Haskell Peak Meadow Restoration Project

SYRCL, in partnership with the Tahoe National Forest, is wrapping up the planning phase and moving toward restoration implementation on 229 acres of meadow habitat within five high priority meadows in the North Yuba Watershed: Haskell Headwaters Fen, Chapman Saddle Meadow, West Church Meadow, Freeman Meadow, and Bear trap Meadow.

Haskell Headwaters Fen, Chapman Saddle Meadow, West Church Meadow, Freeman Meadow, and Bear trap Meadow are vulnerable to climate change because of their sub-alpine elevation; the ecosystem processes of these headwater wetlands rely heavily on snowpack. Meadows are important ecosystems for sequestering carbon, serve as habitat for threatened native species, and act as a “water bank” holding snow water as it melts and slowly releasing it through the summer. As temperatures rise and the precipitation regime shifts from snow dominant to rain dominant, the resiliency of these ecosystems is increasingly threatened. Existing habitat degradation in these meadows was initially caused by a variety of historic human impacts. This degradation is expected to get worse due to the impacts of climate change. Specifically, stream channels at these three sites are currently incised, and increased precipitation in the form of rain will increase erosion, further degrading and incising these channels.

These sub-alpine environments support headwater streams and contain highly valuable meadow and fen habitats; thus, it is especially important to promote resiliency of these environments with restoration actions. The objective of our restoration efforts in these five meadows is to reconnect stream channels with their floodplain which will slow surface water flows and promote water storage. Our restoration efforts will support the following ecosystem benefits:

  1. increased groundwater recharge,
  2. increased stream flows later into the summer,
  3. increased capacity for long-term carbon storage and
  4. increased habitat for aquatic species.
Freeman Meadow

Restoration actions will help restore the ecosystem helping threatened wildlife within the meadows by increasing the resiliency of the ecosystem against future climate impacts and the threat of increasing degradation. From a watershed scale perspective, the improvement of degraded meadows throughout the North Yuba River watershed increases the capacity of the watershed to hold water and sequester carbon. At a larger scale, this project, combined with other projects SYRCL is doing, will increase the availability of functioning meadow patches across the Yuba River watershed to support wildlife as continued habitat for foraging, breeding, and rearing.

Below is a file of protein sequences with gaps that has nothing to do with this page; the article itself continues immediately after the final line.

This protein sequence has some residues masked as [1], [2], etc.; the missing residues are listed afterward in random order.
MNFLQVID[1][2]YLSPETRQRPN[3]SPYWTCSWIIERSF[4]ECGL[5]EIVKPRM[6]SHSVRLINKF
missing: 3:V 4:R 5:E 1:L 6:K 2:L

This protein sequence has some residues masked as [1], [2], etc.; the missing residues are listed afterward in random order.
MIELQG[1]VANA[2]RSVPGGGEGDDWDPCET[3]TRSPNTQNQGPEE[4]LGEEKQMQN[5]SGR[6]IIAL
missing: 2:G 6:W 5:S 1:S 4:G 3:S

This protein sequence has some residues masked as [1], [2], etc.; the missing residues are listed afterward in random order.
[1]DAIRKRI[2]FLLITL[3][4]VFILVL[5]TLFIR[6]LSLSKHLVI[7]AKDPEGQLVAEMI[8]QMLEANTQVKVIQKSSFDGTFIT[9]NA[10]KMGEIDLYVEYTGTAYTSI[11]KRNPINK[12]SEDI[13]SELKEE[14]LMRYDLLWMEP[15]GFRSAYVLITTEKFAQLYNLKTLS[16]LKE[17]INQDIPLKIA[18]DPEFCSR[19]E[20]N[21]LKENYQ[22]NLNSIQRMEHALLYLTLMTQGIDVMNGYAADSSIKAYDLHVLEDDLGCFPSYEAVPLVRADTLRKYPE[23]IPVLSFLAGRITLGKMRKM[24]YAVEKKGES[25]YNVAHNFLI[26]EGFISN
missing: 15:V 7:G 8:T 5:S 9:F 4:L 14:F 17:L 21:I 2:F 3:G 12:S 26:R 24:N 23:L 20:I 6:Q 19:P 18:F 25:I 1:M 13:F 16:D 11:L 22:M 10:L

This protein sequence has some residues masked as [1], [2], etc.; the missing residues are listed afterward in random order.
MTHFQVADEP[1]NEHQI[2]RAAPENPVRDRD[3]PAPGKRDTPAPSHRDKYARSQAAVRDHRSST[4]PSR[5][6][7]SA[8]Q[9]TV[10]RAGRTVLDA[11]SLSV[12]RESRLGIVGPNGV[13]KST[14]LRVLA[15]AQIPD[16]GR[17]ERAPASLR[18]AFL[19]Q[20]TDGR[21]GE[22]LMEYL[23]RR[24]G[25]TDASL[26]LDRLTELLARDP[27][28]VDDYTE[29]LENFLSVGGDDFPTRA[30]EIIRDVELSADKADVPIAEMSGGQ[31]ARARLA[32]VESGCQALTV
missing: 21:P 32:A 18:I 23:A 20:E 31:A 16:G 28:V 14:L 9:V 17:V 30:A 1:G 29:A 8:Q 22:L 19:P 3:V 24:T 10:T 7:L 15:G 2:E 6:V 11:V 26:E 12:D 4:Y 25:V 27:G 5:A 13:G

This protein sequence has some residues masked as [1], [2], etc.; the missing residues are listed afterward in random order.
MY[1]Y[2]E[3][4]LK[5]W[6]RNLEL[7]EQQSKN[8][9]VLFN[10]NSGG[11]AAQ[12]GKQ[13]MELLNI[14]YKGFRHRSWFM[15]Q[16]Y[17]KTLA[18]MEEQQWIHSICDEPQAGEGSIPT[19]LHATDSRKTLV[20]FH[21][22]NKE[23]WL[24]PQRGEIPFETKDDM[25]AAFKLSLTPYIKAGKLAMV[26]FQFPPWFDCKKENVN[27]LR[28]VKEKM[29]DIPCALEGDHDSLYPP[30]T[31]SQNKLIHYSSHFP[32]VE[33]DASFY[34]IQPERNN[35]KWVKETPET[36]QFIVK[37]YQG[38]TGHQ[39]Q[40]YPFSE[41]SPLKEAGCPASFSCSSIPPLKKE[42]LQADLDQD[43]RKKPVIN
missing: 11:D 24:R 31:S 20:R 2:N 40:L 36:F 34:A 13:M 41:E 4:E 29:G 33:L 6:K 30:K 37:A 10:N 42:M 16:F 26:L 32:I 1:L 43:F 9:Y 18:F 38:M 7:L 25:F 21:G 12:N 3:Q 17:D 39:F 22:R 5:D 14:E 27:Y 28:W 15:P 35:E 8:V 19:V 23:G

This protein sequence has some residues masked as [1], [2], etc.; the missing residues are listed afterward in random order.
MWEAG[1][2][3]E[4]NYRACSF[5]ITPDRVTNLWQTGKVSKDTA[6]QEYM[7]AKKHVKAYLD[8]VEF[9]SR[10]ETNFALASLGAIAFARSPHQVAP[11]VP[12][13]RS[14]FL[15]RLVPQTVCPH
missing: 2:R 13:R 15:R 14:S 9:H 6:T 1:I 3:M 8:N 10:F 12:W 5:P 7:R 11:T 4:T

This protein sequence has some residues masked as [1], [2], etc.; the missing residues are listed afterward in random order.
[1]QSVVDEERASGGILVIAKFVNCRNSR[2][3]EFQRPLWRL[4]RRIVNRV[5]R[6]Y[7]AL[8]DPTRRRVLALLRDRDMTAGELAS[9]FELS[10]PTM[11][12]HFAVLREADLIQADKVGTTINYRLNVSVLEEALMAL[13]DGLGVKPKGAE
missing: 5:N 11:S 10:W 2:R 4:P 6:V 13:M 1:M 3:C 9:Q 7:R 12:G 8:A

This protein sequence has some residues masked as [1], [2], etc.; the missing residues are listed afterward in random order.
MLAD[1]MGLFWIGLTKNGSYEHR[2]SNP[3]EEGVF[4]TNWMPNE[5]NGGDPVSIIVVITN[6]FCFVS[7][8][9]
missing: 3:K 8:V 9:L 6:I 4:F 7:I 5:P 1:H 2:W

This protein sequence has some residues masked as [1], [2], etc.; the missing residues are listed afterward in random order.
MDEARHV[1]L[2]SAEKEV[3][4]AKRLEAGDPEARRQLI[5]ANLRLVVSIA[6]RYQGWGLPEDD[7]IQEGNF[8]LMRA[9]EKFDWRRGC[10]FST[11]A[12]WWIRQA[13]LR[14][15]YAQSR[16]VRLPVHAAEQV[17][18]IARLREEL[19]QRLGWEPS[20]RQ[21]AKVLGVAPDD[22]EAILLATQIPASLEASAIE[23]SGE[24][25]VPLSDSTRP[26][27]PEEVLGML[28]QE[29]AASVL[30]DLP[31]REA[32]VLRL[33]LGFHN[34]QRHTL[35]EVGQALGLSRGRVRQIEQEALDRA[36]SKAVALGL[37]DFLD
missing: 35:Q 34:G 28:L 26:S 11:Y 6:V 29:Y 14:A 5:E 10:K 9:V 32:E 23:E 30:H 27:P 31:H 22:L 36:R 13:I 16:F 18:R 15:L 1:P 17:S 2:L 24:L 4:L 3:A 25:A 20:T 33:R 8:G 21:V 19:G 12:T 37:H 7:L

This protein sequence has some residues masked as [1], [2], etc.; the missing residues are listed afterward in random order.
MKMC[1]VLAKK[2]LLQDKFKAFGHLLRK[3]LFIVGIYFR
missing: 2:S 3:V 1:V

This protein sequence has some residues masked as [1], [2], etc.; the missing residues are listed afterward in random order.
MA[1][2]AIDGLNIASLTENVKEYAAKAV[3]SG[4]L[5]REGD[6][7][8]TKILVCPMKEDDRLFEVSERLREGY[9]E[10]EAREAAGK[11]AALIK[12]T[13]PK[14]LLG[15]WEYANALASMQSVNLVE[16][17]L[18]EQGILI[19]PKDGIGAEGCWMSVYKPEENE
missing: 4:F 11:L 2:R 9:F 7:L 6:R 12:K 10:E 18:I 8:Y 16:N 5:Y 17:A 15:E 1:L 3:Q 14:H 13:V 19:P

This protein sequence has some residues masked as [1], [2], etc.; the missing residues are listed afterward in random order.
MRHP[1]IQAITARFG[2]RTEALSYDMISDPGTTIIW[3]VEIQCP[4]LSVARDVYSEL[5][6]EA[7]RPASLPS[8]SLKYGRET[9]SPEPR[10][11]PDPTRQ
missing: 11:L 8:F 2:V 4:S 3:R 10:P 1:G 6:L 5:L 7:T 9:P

Chapman Meadow

Based on preliminary assessments of each of the five project meadows, SYRCL plans to use an ecological-process-based approach to restoration, integrating tools such as beaver dam analogues to assist the system in aggradation and floodplain reconnection. Aggradation is the process of sediment accrual that naturally occurs in healthy meadows via slow flowing waters that deposit sediment. Beaver dam analogues are manmade structures that mimic beaver dams. These low-impact tools have proven to be effective at promoting floodplain connectivity and complexity, increasing habitat heterogeneity, and increasing ecological resilience (Pollock et al. 2017).

Example of a BDA, the main tool we plan to use in this project.

SYRCL and the TNF are in the final stages of the planning phase of this project and are looking toward implementation in late summer of 2023. The planning phase included the development of watershed assessments and restoration designs, permitting, and baseline monitoring. Baseline monitoring as part of a long-term monitoring plan is an important part of the greater restoration project because it will allow SYRCL and partners to document the effects of restoration actions based on reliable data. In 2020, SYRCL began conducting conifer transects, vegetation transects, and groundwater and surface water monitoring at all five meadows in the Haskell Peak Restoration Project. We look forward to using this data to inform our current and future projects.

Project Landmarks

Monitoring for groundwater and surface water

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For more information, please contact:

Alecia Weisman, River Science Program Manager
(530) 265-5961 ext. 224